Andrew Wiles proves Fermat's Last Theorem. Wow!
Here is the article (it's less than 1MB).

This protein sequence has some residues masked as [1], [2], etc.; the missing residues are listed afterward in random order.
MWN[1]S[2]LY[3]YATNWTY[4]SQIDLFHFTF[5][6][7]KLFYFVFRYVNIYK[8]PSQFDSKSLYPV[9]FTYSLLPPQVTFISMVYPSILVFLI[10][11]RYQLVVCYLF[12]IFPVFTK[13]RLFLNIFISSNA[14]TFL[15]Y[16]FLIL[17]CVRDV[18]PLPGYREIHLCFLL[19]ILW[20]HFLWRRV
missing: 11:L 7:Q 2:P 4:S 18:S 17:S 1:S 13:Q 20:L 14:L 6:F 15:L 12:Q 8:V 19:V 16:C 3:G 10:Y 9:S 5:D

In June 1993 at the Isaac Newton Institute in Cambridge, England, Andrew Wiles announced in a series of lectures that he had proved Fermat's Last Theorem by proving a large part of the TaniyamaShimura conjecture on the modularity of elliptic curves. Within a few months it turned out that the announcement was premature and the proof not complete. There had been many such claims before, beginning with Fermat's own 17thcentury marginal note, which were never fulfilled. But Wiles persevered, and the last missing step was proved jointly by Richard Taylor and Wiles \ref[Ann. of Math. (2) 141 (1995), no. 3, 553572; see the following review]. Published less than two years after the original announcement, Wiles' paper contains a proof very close to the original outline he described in his lectures. See the introduction for a very readable stepbystep account of the history of the Wiles and TaylorWiles papers. For expository articles about the proof of Fermat's Last Theorem, see papers by F. Q. Gouvêa \ref[Amer. Math. Monthly 101 (1994), no. 3, 203222; MR 94k:11033], K. A. Ribet \ref[Bull. Amer. Math. Soc. (N.S.) 32 (1995), no. 4, 375402; MR 96b:11073], or K. C. Rubin and A. Silverberg \ref[Bull. Amer. Math. Soc. (N.S.) 31 (1994), no. 1, 1538; MR 94k:11062; erratum; Bull. Amer. Math. Soc. (N.S.) 32 (1995), no. 1, 170]. The TaniyamaShimura conjecture is one of the most important outstanding problems concerning elliptic curves. As formulated by Shimura in the early 1960s, it asserts that every elliptic curve defined over the rational numbers is modular (see below). Wiles proved the modularity of a large class of elliptic curves, including all semistable ones. Although less than the full TaniyamaShimura conjecture, this result still suffices to prove Fermat's Last Theorem. Fermat's Last Theorem asserts that there are no positive integers $a$, $b$, $c$, and $n$, with $n > 2$, such that $a^n + b^n = c^n$. To a hypothetical solution of this equation one can associate an elliptic curve $$ E_{a^n,b^n}\colon y^2 = x(xa^n)(x+b^n). $$ This connection was first noticed and used in the late 1960s by Hellegouarch. In the mid1980s Frey described how to use this construction to connect Fermat's Last Theorem to the TaniyamaShimura conjecture. Ribet \ref[Invent. Math. 100 (1990), no. 2, 431476; MR 91g:11066] was able to prove what Frey suspected: if $a^p + b^p = c^p$ and $p$ is a prime greater than $3$, then $E_{a^pb^p}$ is not modular. In other words, the TaniyamaShimura conjecture implies Fermat's Last Theorem. Fix an elliptic curve $E$ and a prime $p$. The Galois group $G_ Q = {\rm Gal}(\overline Q/ Q)$ acts on the group $E(\overline Q)$ of points of $E$ with coordinates in $\overline Q$, and the action on the $p$power torsion points $E(\overline Q)_{p^\infty} \cong (\bold Q_p/\bold Z_p)^2$ gives rise to a representation $\rho_{E,p} \colon G_ Q \to {\rm GL}_2(\bold Z_p)$. On the other hand, if $f(z) = e^{2 \pi iz} + \sum_{n>1}a_n e^{2\pi inz}$ is a cusp form of weight two for some $\Gamma_0(N) \subset {\rm SL}_2( Z)$, $f$ is an eigenfunction of all Hecke operators, and $\lambda$ is a prime above $p$ of the ring of integers $\scr O_f$ of the number field $ Q(a_2, a_3, \cdots)$, then Eichler and Shimura associated to $f$ a representation $\rho_{f,\lambda} \colon G_ Q \to {\rm GL}_2(\scr O_\lambda)$, where $\scr O_\lambda$ is the completion of $\scr O_f$ at $\lambda$. One says $E$ is modular if $\rho_{E,p}$ "comes from a modular form", i.e., if there exist such a form $f$ and prime ideal $\lambda$ with $\rho_{E,p} \cong \rho_{f,\lambda}$. This definition does not depend on the choice of $p$. Write $\overline\rho_{E,p}$ and $\overline\rho_{f,\lambda}$ for the representations into ${\rm GL}_2(\overline F_p)$ obtained from $\rho_{E,p}$ and $\rho_{f,\lambda}$ by reduction modulo $p$ and $\lambda$, respectively. Wiles' approach is to prove $E$ is modular in two steps: (1) show that there are $f$ and $\lambda$ such that $\overline\rho_{E,p} \cong \overline\rho_{f,\lambda}$, (2) show that for every representation $\rho \colon G_ Q \to {\rm GL}_2(\scr O_\lambda)$ satisfying certain natural properties, and such that the reduction of $\rho$ modulo $\lambda$ is isomorphic to $\overline\rho_{f,\lambda}$ (so in particular for $\rho = \rho_{E,p}$), there are $f'$ and $\lambda'$ such that $\rho \cong \rho_{f',\lambda'}$. Although little is known in general about step (1), it is known in the case in which $p=3$ and $\overline\rho_{E,3}$ is irreducible by work of R. P. Langlands \ref[ Base change for ${\rm GL(2)$}, Ann. of Math. Stud., 96, Princeton Univ. Press, Princeton, NJ, 1980; MR 82a:10032] and of J. Tunnell \ref[Bull. Amer. Math. Soc. (N.S.) 5 (1981), no. 2, 173175; MR 82j:12015]. (The irreducibility condition turns out not to be a serious problem: when $\overline\rho_{E,3}$ is reducible, Wiles makes very clever use of the irreducible case for $p=3$ to prove step (1) for $p=5$.) The heart of Wiles' proof is his proof of step (2) under certain weak assumptions. Very briefly, the proof goes as follows. Suppose $E$ is semistable at $p$, $\overline\rho_{E,p}$ is irreducible, and $f$ and $\lambda$ are given by step (1). Write $\scr O$ for $\scr O_\lambda$ and let $k$ be its residue field. B. Mazur's deformation theory of Galois representations \ref[in Galois groups over ${\bf Q$ (Berkeley, CA, 1987)}, 385437, Springer, New York, 1989; MR 90k:11057], with one important case due to R. Ramakrishna \ref[Compositio Math. 87 (1993), no. 3, 269286; MR 94h:11054], gives a complete local Noetherian $\scr O$algebra $R$ with residue field $k$ and a representation $\rho_{R} \colon G_ Q \to {\rm GL}_2(R)$ whose reduction is $\overline\rho_{f,\lambda}$, such that for every complete local Noetherian $\scr O$algebra $A$ with residue field $k$, every representation $\rho \colon G_ Q \to {\rm GL}_2(A)$ with prescribed ramification properties and whose reduction is $\overline\rho_{f,\lambda}$ factors through ${\rm GL}_2(R)$ by a unique map from $R$ to $A$. In other words, the "universal deformation ring" $R$ parametrizes all "liftings" of $\overline\rho_{f,\lambda}$ with prescribed ramification properties. On the other hand, Wiles constructs a completed Hecke algebra $ T$ which parametrizes all liftings of $\overline\rho_{f,\lambda}$ with the same prescribed ramification properties which come from modular forms. The universal property gives a surjective map $\varphi \colon R \to T$, and to verify step (2) it suffices to show that $\varphi$ is an isomorphism. Let $\pi \colon T \to {\rm End}(f\scr O) \cong \scr O$ be the map giving the action of $ T$ on the modular form $f$, let $\germ p_ T = \ker(\pi)$, and let ${\germ p_R} = \ker(\pi\circ\varphi)$. Using commutative algebra and algebraic properties of the Hecke algebra $ T$, Wiles shows that the injectivity of $\varphi$ follows from the inequality $\#({\germ p_R}/{\germ p_R}^2) \leq \#(\germ p_ T/\germ p_ T^2)$. (This inequality can be viewed as an analogue of the analytic class number formula for cyclotomic fields, which played a major role in earlier work on Fermat's Last Theorem.) Under certain mild conditions on $\overline\rho_{E,p}$, Wiles reduces the verification of this inequality to the "minimal" case, where the prescribed ramification conditions are as strict as possible. (In this reduction, results and methods of Ribet \ref[in Motives (Seattle, WA, 1991), 639676, Proc. Sympos. Pure Math., 55, Part 2, Amer. Math. Soc., Providence, RI, 1994; MR 95d:11056] and others developed to attack J.P. Serre's conjectures \ref[Duke Math. J. 54 (1987), no. 1, 179230; MR 88g:11022] play a crucial role.) Wiles then proves the desired equality in the minimal case under the assumption that $ T$ is a complete intersection. The verification that $ T$ is a complete intersection is proved in the TaylorWiles paper reviewed below. Reviewed by Karl Rubin